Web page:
Sleeping Porches– These became popular in the 20th century because it was advocated by health professionals that the fresh air helped with the immune systems. They became very popular in the south and west when sleeping outdoors was cooler and more comfortable. This was before air conditioners of course. In Arizona, they are called Arizona-rooms.

 

Transom Windows A panel of windows above doorways to let more light in when there was a lack of electricity or air conditioning became popular. Also, it was a great way to circulate air when doors were closed for privacy. Of course, the beauty of glass is why this has become an old new feature to add to design.

 

Stained Glass– This type of glass has been around for thousands of years and is a timeless feature but traditionally seen in churches or other significant buildings. It was made from flat panels and used as windows, the creation of modern stained glass also include three-dimensional structures and sculptures. It is colored by adding metallic salts during its manufacture. Then it is arranged in small pieces to form patterns or pictures. Nowadays it is referred to as art glass and seeing more of a variety of use than just windows.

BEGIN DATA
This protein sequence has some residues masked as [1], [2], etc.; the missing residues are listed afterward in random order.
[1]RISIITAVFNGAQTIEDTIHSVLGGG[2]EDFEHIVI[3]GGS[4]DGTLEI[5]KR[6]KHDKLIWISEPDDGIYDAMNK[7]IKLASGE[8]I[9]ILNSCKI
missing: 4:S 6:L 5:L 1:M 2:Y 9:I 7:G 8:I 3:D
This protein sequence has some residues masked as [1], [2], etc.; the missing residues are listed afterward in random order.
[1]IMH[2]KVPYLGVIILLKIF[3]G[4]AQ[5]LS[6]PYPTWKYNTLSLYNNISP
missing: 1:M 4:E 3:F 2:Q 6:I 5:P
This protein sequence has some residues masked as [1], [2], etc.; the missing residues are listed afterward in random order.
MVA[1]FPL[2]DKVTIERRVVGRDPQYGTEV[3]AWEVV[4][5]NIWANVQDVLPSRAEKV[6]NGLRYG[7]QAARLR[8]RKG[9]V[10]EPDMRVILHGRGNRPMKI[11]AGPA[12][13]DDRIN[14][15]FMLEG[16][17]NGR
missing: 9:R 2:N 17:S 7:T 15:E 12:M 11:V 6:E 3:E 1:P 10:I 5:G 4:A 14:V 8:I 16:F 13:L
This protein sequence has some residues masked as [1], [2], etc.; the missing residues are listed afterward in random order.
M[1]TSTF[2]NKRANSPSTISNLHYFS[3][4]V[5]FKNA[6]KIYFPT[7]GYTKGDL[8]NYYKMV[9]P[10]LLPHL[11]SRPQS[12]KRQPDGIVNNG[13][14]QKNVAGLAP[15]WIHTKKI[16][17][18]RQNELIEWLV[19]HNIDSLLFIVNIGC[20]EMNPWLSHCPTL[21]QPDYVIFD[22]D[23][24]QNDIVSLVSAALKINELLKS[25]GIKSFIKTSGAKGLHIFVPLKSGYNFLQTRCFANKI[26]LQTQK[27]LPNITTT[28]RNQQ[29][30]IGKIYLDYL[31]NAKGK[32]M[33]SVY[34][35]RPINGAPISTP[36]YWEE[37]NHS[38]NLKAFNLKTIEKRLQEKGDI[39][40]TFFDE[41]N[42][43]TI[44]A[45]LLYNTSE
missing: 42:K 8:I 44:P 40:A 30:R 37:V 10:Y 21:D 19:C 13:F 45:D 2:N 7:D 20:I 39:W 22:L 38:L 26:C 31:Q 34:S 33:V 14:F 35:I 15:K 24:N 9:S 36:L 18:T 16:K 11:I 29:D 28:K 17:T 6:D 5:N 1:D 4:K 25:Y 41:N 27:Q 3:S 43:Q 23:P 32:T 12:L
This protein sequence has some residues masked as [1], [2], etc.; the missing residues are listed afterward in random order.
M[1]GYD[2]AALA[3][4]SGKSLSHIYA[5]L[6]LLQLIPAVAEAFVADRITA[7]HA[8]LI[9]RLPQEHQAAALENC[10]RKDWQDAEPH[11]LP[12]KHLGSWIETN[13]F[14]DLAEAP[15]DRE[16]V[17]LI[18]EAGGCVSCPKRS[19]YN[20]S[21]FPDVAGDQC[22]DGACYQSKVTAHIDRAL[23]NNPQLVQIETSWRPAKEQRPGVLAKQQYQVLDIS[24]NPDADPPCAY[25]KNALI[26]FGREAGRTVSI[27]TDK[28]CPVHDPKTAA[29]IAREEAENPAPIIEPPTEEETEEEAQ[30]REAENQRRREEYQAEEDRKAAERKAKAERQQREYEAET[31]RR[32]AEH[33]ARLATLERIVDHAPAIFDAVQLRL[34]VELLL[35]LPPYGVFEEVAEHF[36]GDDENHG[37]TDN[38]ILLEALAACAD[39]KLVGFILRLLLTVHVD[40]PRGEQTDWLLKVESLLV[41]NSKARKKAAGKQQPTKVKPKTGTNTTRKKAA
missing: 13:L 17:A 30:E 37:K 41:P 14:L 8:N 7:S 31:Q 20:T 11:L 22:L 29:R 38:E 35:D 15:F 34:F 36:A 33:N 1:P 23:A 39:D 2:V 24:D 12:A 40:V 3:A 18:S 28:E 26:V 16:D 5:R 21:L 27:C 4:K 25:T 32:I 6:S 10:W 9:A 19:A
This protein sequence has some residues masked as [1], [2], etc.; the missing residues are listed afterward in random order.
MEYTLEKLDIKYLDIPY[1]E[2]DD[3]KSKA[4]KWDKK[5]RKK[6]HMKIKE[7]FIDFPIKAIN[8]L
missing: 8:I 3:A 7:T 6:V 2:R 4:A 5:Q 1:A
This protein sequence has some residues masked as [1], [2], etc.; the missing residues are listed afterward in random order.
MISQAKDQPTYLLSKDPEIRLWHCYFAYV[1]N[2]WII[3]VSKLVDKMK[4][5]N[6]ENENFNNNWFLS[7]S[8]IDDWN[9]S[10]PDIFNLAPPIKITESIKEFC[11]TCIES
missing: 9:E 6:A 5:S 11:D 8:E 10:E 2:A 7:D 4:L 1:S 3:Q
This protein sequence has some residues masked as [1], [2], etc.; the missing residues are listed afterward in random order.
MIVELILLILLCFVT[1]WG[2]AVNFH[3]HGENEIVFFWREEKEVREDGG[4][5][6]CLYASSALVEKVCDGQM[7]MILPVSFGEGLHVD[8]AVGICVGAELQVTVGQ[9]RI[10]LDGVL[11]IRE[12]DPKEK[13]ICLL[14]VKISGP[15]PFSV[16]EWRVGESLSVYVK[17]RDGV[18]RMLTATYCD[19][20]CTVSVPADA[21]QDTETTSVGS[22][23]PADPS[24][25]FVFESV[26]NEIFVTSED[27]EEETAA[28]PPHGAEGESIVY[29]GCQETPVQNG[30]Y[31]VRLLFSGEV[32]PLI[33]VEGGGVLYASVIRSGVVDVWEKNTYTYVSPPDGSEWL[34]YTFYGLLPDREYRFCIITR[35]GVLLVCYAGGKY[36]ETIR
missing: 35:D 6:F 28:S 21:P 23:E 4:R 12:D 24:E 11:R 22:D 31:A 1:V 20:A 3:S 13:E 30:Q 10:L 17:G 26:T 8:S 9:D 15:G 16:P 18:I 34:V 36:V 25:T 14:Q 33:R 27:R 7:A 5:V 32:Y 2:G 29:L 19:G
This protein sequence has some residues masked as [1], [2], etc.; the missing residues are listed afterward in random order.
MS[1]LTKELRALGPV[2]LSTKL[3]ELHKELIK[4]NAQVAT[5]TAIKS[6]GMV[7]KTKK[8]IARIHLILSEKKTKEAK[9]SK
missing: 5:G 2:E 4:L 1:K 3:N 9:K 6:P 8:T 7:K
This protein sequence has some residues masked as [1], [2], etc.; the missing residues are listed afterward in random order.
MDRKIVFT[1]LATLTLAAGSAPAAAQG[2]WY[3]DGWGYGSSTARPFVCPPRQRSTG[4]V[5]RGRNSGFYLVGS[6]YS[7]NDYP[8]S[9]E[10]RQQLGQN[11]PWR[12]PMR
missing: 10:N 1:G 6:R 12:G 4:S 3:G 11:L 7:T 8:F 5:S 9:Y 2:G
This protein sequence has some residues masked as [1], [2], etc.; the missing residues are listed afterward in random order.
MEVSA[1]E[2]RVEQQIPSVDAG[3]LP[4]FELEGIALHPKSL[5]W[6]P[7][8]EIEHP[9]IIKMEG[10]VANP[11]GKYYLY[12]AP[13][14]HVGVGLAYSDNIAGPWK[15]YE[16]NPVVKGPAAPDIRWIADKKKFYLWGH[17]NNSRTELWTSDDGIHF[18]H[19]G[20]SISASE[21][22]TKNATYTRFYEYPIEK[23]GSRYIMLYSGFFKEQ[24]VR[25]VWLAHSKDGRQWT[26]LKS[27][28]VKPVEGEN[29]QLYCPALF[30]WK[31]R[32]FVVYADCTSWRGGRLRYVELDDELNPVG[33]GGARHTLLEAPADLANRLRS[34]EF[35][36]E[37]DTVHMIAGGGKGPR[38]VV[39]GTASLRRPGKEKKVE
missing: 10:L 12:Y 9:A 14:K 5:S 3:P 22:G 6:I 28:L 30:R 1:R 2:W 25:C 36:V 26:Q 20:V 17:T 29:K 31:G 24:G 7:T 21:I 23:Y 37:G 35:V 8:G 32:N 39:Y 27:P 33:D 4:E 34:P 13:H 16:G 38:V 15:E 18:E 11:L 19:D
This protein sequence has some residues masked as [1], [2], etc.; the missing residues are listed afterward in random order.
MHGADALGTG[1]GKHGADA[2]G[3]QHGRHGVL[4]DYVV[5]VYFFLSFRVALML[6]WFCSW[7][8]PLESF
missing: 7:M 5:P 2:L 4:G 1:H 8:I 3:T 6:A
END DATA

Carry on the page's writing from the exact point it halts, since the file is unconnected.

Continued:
Laundry Chute– With technology increasing so dramatically. We are wanting things to be easier to get the job done. Washer and dryers now have built-in steam options, specific load options even all in one job for tiny-living. Why not go back to the nearly forgotten feature of having a laundry chute. With 2 story homes or homes with basements, it makes sense to provide a low-tech convenience into one of the never-ending chores.

 

Intercoms/Video– These have not only come back but have capabilities our ancestors wouldn’t even dream of consisting of remote modules in several areas of the house, music options surround sound throughout the house or even video and surveillance systems right at your fingertips. You can even buy a phone system with a built-in intercom functionality if you want to avoid hardwiring in your home.

 

Clawfoot Tubs– These tubs provide a deeper soak than most modern tubs today, plus add a whimsical look to your bathroom. It is popular to even have them outside and bathe under the stars. Whatever suits your fancy. You can find these tubs inexpensively at salvage yards. With some porcelain paint and TLC, you can bring life to the old. Manufacturers are also making them brand new if that is a better route for you.